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Management of giant sialoliths: Review of the literature and preliminary experience with interventional sialendoscopy

Authors

  • Eric Wallace BSc,

    1. Department of Otolaryngology–Head Neck Surgery, Louisiana State University Health Sciences Center, New Orleans, Louisiana
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  • Marcie Tauzin MD,

    1. Department of Otolaryngology–Head Neck Surgery, Louisiana State University Health Sciences Center, New Orleans, Louisiana
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  • Joseph Hagan PhD,

    1. Department of Biostatistics, Louisiana State University School of Medicine, New Orleans, Louisiana
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  • Barry Schaitkin MD,

    1. Department of Otolaryngology–Head and Neck Surgery, University of Pittsburgh, Pittsburgh, Pennsylvania, U.S.A.
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  • Rohan R. Walvekar MD

    Corresponding author
    1. Department of Otolaryngology–Head Neck Surgery, Louisiana State University Health Sciences Center, New Orleans, Louisiana
    • Department of Otolaryngology–Head and Neck Surgery, Louisiana State University Health Sciences Center, 533 Bolivar Street, Suite 566, New Orleans, Louisiana 70112
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  • The authors have no funding, financial relationships, or conflicts of interest to disclose.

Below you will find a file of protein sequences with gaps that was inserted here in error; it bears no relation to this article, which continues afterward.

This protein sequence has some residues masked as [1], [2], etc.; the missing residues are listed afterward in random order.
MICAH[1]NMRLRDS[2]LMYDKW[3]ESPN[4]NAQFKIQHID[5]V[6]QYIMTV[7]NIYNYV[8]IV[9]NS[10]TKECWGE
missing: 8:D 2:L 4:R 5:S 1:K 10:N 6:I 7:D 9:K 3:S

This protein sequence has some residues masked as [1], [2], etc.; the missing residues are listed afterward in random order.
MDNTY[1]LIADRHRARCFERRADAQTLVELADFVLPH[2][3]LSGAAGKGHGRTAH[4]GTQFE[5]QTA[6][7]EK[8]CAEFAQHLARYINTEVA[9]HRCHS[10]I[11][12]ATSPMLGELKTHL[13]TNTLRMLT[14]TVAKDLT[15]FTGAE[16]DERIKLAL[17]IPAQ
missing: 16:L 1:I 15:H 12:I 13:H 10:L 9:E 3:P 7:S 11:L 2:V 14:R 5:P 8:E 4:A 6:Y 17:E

Abstract

Objectives/Hypothesis:

To report our experience with management of giant salivary stones via a combined approach technique using salivary endoscopy (CA) and results of a review of current literature related to giant salivary stones.

Study Design:

Retrospective case series.

Methods:

An institutional review board-approved chart review was performed on patients managed with a CA to treat giant salivary stones (≥15 mm). In addition, we reviewed the English literature from 1942 to 2009.

Results:

Table 1 consists of 54 stones; 47 of which were identified during the review of literature and 7 from our case series. Of those 47 stones, 23 were hilar in location, 23 were glandular in location, and 1 stone was missing data. The gland preservation rate in the 47 reported stones was 57% (17/30). Among patients where gland resection was reported, the majority of the patients (12/13) had hilar glandular stones. Only one patient with a ductal stone had a gland resection. In our series, CA enabled a gland preservation rate of 86% (6/7). Among these patients, stone location was hilar glandular in six (86%) and ductal in one (14%). The mean size of stones from the literature review was 35 mm and from our series was 19 mm.

Conclusions:

Our review reflects current treatment recommendations for giant stones, i.e., transoral sialolithotomy for ductal stones and gland resection for hilar glandular stones. Our preliminary experience with CA for giant stones suggests improved gland preservation rates (86% vs. 57%) independent of stone location and with preservation of salivary function. Laryngoscope, 2010

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